Mouthwashes with carbohydrates are effective in improving our performance
The mouthrinse carbohydrates (rinse with a solution of carbohydrates) is defined as a fluid distribution carbohydrate around the mouth for five to ten seconds with consequent expulsion spitting (I keep the drink five to ten seconds and spit not me I swallow it).
The use of a low concentration of 6% to 6.4% of glucose or maltodextrin is partially hydrolyzed carbohydrate most used, this latter being colorless and tasteless when dissolved in water.
In addition, the ingestion of carbohydrates during high intensity exercise increases the potential incidence of gastrointestinal problems and mouthwash with carbohydrates could be an alternative strategy to reduce any potentially debilitating incidence of gastrointestinal problems in endurance events of approximately one hour duration.
Improve performance through the activation of brain areas involved with the reward
The purpose of a recent systematic review was to identify studies that have investigated the effect of carbohydrate mouth rinses on exercise performance, in addition to exploring the main mechanisms that implied the potential benefit of carbohydrate mouthwash in performance.
Eleven studies were classified as appropriate and their results were summarized and compared. In nine of them, the mouthwash with carbohydrates increased the performance between 1.5% and 11.6% during the exercise of moderate to high intensity (75% Wmax or 65% of the VO2max, one hour of duration), being the output power (W = watts) the main result of performance.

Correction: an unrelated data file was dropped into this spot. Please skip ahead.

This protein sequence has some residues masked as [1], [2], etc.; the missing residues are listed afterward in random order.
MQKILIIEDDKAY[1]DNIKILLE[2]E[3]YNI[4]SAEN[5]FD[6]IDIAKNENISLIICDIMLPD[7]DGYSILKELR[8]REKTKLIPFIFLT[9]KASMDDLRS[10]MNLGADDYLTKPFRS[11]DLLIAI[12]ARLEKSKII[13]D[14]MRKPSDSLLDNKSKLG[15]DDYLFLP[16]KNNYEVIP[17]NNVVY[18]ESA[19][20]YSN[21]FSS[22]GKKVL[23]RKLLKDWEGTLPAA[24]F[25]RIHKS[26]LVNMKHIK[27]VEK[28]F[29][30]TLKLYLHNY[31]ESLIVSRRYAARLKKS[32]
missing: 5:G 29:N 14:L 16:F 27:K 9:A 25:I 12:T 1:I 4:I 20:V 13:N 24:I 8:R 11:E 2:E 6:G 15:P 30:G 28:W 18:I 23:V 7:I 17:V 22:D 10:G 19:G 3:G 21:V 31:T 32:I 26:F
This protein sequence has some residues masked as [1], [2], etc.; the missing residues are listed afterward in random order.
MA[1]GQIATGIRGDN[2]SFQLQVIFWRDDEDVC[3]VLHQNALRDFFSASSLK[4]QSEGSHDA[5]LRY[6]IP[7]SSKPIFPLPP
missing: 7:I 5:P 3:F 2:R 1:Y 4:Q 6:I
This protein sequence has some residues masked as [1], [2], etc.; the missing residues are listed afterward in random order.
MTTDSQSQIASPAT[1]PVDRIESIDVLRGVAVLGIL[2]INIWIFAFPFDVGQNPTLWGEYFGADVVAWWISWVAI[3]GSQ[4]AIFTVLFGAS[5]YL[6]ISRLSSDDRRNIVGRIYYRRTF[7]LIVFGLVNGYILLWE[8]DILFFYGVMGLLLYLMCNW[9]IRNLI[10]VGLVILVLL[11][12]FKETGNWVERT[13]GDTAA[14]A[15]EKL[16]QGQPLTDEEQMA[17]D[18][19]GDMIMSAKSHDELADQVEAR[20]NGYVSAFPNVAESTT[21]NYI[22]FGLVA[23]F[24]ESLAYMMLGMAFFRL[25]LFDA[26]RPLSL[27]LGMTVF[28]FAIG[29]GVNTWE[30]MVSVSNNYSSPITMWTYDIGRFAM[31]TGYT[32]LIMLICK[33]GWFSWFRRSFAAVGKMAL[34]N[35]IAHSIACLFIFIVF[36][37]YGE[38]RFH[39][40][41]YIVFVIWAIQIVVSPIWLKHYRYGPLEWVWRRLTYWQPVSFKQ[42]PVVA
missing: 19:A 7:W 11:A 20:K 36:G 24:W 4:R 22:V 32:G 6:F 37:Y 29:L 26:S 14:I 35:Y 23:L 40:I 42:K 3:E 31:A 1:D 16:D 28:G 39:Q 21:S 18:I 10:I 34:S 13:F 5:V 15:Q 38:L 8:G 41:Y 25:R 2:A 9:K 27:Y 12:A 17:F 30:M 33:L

It has been suggested that the activation of the oral receptors and, consequently, of the brain areas involved with the reward (insula / frontal operculum, orbitofrontal cortex and striatum) is the possible physiological mechanism responsible for the best performance with the carbohydrate mouthwash, since that the activation of these areas would decrease the perception of effort during exercise and, possibly, reduce the feeling of disgust.
In turn, this positive effect seems to be accentuated when the stores of muscle and liver glycogen are reduced, possibly due to a greater sensitivity of the oral receptors , although more research is required.
The differences in the duration of fasting before exercise, the duration of mouthwash and the type of activity , among others, can also affect the effectiveness of carbohydrate mouth rinses in performance.
It is also prudent to point out that spitting mouthwash with carbohydrates can compromise the supply of energy substrate, hydration and maintenance of blood glucose and compromise performance during events lasting more than an hour.
Therefore, better hydrate and maintain an adequate supply of energy substrate if the exercise lasts more than an hour, since more research is required for the performance of mouth rinses with carbohydrates for longer.